This recent Pew survey has some interesting data on public opinion regarding various political and economic ideas, including “capitalism” and “socialism.” To me, the result that stood out the most was this one:
Perhaps surprisingly, opinions about the terms “socialism” and “capitalism” are not correlated with each other. Most of those who have a positive reaction to “socialism” also have a positive reaction to “capitalism”; in fact, views of “capitalism” are about the same among those who react positively to “socialism” as they are among those who react negatively (52% and 56%, respectively, view “capitalism” positively). Conversely, views of “socialism” are just as negative among those who have a positive reaction to “capitalism” (64% negative) as those who react negatively (61% negative).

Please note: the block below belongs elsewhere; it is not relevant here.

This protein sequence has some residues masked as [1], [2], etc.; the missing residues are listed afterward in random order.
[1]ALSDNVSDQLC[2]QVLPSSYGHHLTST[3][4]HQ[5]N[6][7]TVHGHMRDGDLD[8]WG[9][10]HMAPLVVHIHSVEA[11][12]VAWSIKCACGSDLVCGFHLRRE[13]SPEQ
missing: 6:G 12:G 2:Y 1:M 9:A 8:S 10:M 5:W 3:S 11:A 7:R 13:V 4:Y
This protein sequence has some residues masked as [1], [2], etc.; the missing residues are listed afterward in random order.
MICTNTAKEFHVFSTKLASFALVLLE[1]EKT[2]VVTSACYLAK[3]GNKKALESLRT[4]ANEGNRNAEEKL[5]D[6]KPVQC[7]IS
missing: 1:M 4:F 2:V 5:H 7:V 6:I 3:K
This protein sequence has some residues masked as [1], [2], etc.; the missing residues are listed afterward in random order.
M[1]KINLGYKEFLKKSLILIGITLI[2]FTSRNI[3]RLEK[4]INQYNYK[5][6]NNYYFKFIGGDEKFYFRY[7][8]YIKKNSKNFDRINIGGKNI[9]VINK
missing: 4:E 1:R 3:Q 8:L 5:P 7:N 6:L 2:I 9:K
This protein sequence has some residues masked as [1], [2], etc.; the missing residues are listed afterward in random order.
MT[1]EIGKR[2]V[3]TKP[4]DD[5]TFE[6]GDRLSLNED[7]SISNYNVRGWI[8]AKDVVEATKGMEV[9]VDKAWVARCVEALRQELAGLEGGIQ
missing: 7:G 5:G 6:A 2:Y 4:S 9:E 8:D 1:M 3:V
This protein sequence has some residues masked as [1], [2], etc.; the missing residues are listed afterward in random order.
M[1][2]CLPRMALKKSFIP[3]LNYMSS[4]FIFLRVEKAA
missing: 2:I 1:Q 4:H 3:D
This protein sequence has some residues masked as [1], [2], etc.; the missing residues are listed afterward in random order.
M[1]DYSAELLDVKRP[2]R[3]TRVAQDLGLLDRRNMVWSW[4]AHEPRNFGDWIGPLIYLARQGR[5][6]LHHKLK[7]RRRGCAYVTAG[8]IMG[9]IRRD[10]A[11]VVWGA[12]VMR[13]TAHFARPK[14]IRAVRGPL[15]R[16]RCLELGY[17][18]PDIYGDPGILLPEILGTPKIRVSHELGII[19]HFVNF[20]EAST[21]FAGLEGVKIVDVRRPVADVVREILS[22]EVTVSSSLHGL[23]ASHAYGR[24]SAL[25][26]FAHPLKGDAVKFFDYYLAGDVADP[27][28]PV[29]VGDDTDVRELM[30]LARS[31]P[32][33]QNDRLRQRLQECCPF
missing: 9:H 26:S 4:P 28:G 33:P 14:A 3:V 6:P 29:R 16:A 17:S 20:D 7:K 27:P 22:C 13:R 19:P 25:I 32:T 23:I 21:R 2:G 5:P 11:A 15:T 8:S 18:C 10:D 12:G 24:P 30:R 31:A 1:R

I strongly suspect that many of the survey respondents simply don’t understand the meaning of the words in question. It’s theoretically possible that large numbers of people believe that both “socialism” and “capitalism” work well, while others think both work badly. But it’s hard to believe that either view could be a well-informed one, given that the case for socialism relies on arguments that cast severe doubt on the merits of capitalism and vice versa. I can understand, perhaps, a pessimistic view that holds that both socialism and capitalism are bad. Even so, however, I would expect informed people to, on average, have a relatively more positive view of capitalism the more they oppose socialism, and vice versa.